“To challenge this perverse ideology, and to insist that British values and Muslim values are one and the same.

“To give the next generation of Muslim leaders the confidence to own the debate and defeat the extremists.

“As a nation, we also have to do something about the social segregation which creates the conditions for radicalism to thrive.

“For decades successive governments have tolerated segregation in British society. In doing so, we've allowed the conditions that permit extremism to continue unchecked.

“We’ve protected people’s right to live their cultural life at the expense of creating a common life. Too many British Muslims grow up without really knowing anyone from a different background. Without understanding or empathising with the lives and beliefs of others.

“And too many British people have never befriended a Muslim. Never worked together, never eaten together, never played sports together. As a result, too many people have formed a single identity - too often based around their religion or ethnicity. 

“This creates the conditions for extremism and radicalisation to take hold. Social segregation will not go away on its own. Tackling it will take a prolonged and concerted effort by us all.

“And this fight is personal for me. Like all parents, I want to know that my daughters are safe. I worry that they or their friends could be groomed by extremists on the internet. Or tricked into running off to Syria like other children have been.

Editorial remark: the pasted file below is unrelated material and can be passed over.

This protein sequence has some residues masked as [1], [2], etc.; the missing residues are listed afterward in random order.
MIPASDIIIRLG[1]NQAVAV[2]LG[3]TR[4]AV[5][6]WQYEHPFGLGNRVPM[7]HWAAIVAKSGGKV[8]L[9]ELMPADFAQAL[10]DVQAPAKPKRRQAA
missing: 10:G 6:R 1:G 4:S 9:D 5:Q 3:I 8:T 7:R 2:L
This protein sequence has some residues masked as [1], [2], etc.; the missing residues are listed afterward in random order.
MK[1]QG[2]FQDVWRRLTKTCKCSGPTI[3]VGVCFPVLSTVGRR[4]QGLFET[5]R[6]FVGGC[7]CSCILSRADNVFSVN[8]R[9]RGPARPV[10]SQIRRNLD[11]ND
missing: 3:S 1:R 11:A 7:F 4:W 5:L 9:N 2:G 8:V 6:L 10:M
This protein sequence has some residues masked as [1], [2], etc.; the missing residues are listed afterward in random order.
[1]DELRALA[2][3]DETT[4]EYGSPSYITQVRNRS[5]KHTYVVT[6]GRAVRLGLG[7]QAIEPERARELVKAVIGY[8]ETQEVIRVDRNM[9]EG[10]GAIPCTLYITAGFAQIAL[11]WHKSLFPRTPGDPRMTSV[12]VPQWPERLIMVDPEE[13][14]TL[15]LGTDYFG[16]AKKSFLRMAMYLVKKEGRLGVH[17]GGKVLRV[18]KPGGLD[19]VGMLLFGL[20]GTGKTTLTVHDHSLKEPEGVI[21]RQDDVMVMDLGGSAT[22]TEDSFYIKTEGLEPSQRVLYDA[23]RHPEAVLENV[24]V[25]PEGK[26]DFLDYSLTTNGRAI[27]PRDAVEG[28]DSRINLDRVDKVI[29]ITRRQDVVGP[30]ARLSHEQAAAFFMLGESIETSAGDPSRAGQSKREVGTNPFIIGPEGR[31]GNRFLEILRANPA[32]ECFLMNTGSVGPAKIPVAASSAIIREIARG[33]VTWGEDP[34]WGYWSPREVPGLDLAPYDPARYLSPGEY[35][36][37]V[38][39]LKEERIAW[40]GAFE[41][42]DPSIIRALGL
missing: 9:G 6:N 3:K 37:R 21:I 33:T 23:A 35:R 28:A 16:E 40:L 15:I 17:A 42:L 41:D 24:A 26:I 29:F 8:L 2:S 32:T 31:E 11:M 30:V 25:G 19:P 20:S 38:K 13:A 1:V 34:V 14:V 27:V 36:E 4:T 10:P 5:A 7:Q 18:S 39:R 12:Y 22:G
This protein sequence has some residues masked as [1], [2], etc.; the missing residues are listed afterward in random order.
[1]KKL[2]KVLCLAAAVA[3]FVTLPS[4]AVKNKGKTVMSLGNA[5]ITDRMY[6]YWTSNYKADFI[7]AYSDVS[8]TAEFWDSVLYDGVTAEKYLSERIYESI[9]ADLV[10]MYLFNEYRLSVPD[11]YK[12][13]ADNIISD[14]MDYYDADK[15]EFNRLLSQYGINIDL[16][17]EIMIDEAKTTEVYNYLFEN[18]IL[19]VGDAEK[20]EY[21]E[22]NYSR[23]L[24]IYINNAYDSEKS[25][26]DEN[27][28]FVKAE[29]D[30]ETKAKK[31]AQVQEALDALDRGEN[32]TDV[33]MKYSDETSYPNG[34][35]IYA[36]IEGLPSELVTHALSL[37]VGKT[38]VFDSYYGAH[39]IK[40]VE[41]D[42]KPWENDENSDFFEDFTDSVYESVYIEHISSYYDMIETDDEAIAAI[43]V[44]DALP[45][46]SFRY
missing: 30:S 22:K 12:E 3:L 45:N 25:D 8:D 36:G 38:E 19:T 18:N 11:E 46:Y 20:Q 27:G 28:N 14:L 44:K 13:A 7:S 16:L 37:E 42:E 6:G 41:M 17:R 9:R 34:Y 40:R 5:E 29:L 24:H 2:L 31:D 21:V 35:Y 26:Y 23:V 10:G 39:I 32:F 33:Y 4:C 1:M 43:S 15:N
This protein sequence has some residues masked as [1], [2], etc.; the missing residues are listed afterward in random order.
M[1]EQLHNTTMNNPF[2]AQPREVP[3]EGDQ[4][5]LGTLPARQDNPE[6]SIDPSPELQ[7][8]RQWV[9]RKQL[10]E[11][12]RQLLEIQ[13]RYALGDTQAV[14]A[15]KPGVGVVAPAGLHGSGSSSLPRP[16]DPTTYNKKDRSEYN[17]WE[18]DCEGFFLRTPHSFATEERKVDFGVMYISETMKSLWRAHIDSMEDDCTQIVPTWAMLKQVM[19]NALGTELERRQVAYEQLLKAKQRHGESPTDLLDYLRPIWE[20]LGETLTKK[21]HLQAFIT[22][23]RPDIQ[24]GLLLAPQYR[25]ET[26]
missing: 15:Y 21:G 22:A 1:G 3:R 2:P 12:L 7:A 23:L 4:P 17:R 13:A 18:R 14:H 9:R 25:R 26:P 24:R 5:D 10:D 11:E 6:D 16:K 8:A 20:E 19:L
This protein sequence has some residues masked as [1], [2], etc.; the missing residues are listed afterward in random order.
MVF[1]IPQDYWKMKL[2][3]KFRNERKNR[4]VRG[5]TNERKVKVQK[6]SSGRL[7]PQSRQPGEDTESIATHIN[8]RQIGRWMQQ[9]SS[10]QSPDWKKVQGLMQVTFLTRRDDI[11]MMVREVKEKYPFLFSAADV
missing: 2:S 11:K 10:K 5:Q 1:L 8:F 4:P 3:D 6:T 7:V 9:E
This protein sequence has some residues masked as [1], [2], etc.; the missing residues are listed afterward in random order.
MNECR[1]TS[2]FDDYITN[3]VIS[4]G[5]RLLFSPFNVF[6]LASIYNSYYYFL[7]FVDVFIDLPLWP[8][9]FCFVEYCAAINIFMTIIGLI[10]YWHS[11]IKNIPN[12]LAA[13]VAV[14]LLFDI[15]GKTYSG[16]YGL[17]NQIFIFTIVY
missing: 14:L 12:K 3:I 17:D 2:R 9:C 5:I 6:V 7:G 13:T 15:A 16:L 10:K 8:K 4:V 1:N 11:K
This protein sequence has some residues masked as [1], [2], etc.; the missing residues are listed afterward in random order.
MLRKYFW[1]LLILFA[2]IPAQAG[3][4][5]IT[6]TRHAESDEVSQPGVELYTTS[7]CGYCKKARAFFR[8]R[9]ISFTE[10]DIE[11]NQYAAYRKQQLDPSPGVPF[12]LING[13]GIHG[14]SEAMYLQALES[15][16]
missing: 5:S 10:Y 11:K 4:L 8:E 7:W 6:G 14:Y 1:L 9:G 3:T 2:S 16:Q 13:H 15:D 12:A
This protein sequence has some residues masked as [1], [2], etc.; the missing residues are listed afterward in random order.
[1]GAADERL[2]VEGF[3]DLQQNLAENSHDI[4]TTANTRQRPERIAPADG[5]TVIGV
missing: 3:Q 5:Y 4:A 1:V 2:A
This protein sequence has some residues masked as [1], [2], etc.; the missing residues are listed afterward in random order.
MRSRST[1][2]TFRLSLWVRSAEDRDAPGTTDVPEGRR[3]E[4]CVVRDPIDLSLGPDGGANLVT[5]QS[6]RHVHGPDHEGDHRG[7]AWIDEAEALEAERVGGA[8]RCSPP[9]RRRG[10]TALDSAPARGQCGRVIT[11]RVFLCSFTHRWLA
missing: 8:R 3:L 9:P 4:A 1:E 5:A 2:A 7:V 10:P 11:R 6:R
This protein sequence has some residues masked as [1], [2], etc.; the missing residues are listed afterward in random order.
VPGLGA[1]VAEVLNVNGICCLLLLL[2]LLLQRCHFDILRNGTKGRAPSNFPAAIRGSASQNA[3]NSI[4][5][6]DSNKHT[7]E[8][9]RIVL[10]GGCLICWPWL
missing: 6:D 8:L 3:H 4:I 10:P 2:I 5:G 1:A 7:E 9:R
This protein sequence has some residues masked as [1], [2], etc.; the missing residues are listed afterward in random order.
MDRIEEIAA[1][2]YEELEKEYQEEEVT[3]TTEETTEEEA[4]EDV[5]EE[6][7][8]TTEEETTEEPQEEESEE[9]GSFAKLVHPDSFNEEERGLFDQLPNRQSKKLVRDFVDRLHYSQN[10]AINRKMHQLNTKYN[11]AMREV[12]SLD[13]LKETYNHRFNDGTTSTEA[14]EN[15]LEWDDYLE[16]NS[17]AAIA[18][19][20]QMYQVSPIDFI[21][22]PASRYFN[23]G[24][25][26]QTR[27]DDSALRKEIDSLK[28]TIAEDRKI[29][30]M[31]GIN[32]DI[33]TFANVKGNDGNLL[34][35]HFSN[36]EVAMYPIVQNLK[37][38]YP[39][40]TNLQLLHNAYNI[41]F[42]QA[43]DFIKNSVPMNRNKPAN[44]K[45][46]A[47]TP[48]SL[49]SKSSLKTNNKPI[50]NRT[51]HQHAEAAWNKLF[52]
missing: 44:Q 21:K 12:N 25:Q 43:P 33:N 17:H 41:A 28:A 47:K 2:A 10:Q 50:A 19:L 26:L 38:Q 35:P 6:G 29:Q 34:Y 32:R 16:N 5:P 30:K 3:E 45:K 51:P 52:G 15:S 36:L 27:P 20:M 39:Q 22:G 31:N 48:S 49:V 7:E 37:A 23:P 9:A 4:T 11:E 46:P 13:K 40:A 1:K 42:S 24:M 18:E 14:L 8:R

“Extremism isn't a theoretical risk. Most British Muslims have come across someone with extremist views at some point - and so have I. It's affected my personal life, my friendships, and my career.

“People I knew as a boy have gone on to hold extremist views, and even to act on them in terrible ways. When I was a lawyer, as well as representing people who were badly treated by the police or their employers, I sometimes had the unpleasant job of representing people with extremist views.

“It was horrible - but it went with the job. I’ve lost count of the number of times I’ve had to challenge the hideous views of seemingly intelligent and articulate people.